(p.197) Astell’s Cartesian ontology encourages her to adopt a broadly Cartesian epistemology.27 All humans have different ‘Modes of Understanding’—faith, science, and opinion, but ‘[k]knowledge in a proper and restricted sense’ belongs to the scientific mode of understanding because it starts from premises clearly and distinctly known and reaches conclusions through deduction.28 The scientific mode of understanding is starkly contrasted with the senses through which we may be conscious but through which we do not know.29 Part of our task as knowers is to understand our various cognitive capacities, recognize our limits, and constrain ourselves therein,30 another obviously Cartesian point.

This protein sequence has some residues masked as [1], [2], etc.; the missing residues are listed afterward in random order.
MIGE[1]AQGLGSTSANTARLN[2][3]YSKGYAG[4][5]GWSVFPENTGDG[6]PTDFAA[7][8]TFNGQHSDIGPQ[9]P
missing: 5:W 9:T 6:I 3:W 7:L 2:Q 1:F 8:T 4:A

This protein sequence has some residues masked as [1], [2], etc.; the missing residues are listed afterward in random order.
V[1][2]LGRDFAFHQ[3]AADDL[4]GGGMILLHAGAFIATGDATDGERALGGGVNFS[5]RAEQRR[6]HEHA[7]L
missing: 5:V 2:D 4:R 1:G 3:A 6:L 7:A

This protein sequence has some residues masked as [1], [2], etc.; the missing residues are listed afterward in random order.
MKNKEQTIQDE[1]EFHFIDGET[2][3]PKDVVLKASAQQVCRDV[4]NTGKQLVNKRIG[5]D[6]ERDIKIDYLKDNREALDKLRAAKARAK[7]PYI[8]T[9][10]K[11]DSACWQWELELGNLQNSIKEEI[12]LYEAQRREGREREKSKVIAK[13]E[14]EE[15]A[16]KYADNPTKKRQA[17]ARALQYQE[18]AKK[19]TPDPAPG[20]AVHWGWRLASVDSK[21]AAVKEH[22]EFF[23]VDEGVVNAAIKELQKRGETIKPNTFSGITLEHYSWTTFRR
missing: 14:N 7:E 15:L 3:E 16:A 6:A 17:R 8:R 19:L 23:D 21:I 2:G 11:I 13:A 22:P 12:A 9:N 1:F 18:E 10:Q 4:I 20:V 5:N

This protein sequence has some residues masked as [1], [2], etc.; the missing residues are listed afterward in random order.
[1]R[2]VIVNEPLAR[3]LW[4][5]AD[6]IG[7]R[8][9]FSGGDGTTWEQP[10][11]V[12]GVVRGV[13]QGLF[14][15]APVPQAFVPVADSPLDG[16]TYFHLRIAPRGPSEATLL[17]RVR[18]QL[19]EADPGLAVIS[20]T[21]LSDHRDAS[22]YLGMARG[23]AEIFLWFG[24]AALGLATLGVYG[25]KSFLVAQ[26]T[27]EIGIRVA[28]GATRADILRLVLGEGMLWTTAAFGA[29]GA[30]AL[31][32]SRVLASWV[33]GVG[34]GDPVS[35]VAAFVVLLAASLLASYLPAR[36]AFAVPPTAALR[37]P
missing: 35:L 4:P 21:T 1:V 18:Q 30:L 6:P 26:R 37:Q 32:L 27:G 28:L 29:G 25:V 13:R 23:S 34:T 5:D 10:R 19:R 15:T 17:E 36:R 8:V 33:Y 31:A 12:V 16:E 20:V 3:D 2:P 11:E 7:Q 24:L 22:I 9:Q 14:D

From this taxonomy of cognitive abilities and their relation to knowledge an essentially Cartesian method for gaining knowledge follows, with the Cartesian-inspired Port Royal logic of Arnauld and Nicole31 also playing a key role in Astell’s method. She sums up her account with six rules, with the sixth being crucial for my purposes: ‘To judge no further than we Perceive, and not to take anything for Truth, which we do not evidently Know to be so’.32 This rule commands us to accept as truth that which we believe through science or faith, but to reject as truth that which we believe through opinion. Astell also alerts us to various sources of error that normally derail us from the path to true knowledge, and crucial sources of error are the senses and related aspects of our embodied nature such as the passions.33 She thus encourages us to ‘withdraw ourselves as much as may be from Corporeal things, that pure Reason may be heard the better’.34 Two feminist advantages emerge from Astell’s epistemology and method. First, echoing a point central to Descartes, the certainty of science—that is, of starting from clear and distinct perceptions and reasoning step-wise through deduction to conclusions—is contrasted with the uncertainty of mere opinions, and the former mode of understanding is highly individualistic. This allows the individual to challenge traditional beliefs held by members of a society at large; that is, this allows a woman to challenge customary beliefs that undermine women, such that their beauty matters more than their intellect. Second, Astell strongly links rationality with human essence while also disengaging the passions from our human essence, and this applies equally to men and women alike. She thus rejects the traditional pairing of women with irrational passions and men with rationality, a rejection that has obvious benefit for women.